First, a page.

Hi y'all, since Emma is out of the country this week, I’m reviewing a wine that we both tasted recently.
The Thibaut Janisson Blanc de Chardonnay is a little sparkler out of Virginia that's making big waves. It also has quite the backstory. The label is a partnership between two French winemarkers - Claude Thibaut and Manuel Janisson. Claude Thibaut was raised in Champagne and studied winemaking in Reims before moving to the US in 2003 to consult with the Kluge Estate in Charlottesville, Virginia (Kluge is now Trump Wines; yes, it was purchased by the Donald). Two years later, he started his own label in partnership with his friend Manuel Janisson, the producer of the Janisson & Fils label. Their goal was to create a premium, successful sparkler in Virginia. By all accounts, they have succeeded! The combination of French talent and Virginia terroir has taken the East coast by storm. The pair released their first vintage in 2007. In 2009, President Obama served the NV Thibaut-Janisson Chardonnay (sparkling, obviously) at his first State dinner.
These two don’t mess around. Thibaut is considered a master of the “methode champenoise” (or “methode traditionelle") method of producing sparkling wine. This is the way the French produce Champagne (you can only call it Champagne if it’s grown and produced in the Champagne region - sparkling wine produced anywhere else is called … you guessed it, sparkling wine). Basically, this means the wine goes through a double fermentation process - once in a steel tank, and once again in the bottle. This is the way “premium” sparkling wines are made. Less expensive sparklers are made with different methods, but that’s a topic for another post! Suffice it to say, if you see “methode champenoise” or “methode traditionelle” on the bottle, you’re getting a Champagne or a sparkling wine that has been made in a more labor-intensive (and therefore more expensive) process.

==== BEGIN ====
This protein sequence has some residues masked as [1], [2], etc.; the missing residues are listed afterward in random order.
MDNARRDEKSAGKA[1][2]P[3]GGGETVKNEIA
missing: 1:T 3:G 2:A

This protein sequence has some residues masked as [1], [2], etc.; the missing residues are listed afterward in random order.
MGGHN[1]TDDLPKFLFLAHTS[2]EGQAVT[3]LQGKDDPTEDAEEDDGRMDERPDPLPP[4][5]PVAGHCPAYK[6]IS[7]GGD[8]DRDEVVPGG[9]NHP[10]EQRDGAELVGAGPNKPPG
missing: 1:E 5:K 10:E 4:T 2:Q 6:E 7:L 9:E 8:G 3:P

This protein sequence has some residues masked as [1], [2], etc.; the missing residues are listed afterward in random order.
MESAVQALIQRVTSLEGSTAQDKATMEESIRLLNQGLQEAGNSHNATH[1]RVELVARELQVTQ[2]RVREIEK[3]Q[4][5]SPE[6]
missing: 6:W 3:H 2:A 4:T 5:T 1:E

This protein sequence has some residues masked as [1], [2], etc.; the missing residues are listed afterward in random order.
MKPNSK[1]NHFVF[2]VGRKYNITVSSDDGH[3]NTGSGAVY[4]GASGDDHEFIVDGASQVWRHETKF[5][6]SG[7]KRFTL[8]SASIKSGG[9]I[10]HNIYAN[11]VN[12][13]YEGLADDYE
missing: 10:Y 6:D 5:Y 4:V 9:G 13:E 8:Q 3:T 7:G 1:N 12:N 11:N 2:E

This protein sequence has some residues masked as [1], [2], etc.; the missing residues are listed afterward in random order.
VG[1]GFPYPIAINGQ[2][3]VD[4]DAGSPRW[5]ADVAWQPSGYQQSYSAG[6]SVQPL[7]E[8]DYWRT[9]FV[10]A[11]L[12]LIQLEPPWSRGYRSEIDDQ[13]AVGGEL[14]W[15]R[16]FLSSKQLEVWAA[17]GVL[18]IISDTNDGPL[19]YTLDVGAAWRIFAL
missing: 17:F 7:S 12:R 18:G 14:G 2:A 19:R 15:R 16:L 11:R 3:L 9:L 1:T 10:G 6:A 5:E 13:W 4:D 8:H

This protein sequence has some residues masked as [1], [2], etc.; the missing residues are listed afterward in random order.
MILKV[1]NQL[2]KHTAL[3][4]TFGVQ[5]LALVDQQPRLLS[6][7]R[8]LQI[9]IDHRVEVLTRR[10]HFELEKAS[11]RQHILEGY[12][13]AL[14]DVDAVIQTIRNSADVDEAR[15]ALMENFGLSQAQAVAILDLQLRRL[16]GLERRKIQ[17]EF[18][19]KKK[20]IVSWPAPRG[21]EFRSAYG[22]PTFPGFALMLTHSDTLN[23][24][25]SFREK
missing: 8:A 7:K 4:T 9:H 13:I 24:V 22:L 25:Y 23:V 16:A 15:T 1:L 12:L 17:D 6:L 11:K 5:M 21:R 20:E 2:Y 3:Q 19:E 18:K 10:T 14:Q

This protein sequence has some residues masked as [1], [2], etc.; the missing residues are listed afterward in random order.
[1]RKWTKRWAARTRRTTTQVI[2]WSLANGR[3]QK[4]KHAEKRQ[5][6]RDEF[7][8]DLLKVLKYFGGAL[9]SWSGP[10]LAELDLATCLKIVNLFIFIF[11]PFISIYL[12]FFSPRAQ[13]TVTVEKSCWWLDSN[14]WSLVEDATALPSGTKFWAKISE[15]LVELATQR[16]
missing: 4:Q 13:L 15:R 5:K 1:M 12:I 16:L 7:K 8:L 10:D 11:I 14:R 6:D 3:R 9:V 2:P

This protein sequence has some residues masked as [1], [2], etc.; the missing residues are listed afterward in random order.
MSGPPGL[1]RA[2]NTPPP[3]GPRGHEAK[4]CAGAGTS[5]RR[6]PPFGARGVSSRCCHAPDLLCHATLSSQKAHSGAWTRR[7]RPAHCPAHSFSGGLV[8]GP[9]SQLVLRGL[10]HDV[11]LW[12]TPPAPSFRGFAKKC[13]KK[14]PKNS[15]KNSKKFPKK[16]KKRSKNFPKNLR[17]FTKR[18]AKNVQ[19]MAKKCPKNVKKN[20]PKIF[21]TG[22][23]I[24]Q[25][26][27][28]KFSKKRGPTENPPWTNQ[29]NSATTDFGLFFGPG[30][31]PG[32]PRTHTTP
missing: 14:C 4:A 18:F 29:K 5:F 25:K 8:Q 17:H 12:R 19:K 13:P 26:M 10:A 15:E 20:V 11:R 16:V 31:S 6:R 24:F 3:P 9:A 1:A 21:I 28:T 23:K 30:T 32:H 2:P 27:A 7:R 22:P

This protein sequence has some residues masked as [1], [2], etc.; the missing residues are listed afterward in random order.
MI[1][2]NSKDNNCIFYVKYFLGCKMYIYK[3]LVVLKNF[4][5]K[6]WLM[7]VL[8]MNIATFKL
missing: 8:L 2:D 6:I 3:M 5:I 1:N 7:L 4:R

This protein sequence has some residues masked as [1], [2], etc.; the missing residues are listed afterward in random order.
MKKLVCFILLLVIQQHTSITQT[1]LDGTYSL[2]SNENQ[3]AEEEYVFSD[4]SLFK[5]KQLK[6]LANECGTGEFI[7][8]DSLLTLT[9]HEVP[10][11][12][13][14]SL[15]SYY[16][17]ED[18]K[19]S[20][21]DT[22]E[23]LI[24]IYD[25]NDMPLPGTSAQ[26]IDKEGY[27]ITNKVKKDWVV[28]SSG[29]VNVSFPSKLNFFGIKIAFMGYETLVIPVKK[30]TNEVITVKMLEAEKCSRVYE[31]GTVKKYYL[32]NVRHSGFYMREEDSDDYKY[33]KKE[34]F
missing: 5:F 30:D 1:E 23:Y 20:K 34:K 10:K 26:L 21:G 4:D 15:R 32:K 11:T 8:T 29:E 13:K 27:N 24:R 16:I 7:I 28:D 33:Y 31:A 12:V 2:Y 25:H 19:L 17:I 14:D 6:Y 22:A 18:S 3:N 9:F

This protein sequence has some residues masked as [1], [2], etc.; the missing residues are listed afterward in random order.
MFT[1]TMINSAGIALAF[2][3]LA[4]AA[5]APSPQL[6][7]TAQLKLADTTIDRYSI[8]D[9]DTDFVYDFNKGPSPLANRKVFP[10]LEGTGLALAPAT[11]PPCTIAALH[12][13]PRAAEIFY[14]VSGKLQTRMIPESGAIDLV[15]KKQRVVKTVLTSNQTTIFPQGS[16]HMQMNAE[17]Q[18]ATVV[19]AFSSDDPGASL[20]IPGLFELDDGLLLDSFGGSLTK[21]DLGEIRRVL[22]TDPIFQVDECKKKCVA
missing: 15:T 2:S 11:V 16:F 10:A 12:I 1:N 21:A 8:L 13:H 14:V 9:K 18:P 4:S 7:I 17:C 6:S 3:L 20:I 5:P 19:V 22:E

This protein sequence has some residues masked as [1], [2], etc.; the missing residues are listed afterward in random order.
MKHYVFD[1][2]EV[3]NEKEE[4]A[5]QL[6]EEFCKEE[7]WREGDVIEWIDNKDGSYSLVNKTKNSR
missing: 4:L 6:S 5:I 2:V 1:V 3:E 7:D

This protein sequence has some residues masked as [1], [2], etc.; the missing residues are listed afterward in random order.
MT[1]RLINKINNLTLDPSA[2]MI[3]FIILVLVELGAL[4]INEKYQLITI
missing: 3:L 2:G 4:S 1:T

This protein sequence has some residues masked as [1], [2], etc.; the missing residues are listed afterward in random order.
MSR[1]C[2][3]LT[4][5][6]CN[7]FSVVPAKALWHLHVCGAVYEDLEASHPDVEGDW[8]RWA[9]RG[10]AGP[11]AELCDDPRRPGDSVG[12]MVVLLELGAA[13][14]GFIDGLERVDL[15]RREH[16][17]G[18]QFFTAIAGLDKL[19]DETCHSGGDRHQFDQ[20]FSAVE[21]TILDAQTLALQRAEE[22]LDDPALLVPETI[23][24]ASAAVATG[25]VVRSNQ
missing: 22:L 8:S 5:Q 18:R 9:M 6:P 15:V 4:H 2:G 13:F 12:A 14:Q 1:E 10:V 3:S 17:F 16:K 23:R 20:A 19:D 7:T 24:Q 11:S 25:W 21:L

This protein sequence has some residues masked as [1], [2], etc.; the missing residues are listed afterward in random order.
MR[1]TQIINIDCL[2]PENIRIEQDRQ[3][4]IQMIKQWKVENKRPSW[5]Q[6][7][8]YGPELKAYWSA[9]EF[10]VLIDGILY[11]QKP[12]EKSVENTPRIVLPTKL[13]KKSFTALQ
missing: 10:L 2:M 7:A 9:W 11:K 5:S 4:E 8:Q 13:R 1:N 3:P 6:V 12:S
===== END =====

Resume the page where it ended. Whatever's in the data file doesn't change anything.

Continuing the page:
Thibaut-Jannisson makes several sparkling wines, but the Blanc de Chardonnay is their flagship wine. And for good reason. The wine is 100 percent Chardonnay, aged for three years. At first blush, the wine is a pale, golden color with a steady stream of bubbles. The palate is fresh and rewarding: ripe pear, yellow apple, yellow flowers and young nectarine bounce around the mouth and round out with a refreshing, crisp acidity. This sparkler is dynamite with food, and would be a hit as an aperitif at a dinner party, as well.
But you don’t have to wait for the food - Emma and I drank this in the middle of a Saturday afternoon, for no reason at all. Life is short, drink good wine!
Rating: I’ll take half a case!
(Seriously, the Thibaut-Janisson is probably one of the best sparklers I’ve had on the East coast, and it’s in my backyard, to boot! Since it retails for only around $30-35, I’ll be stocking this one for dinner parties.)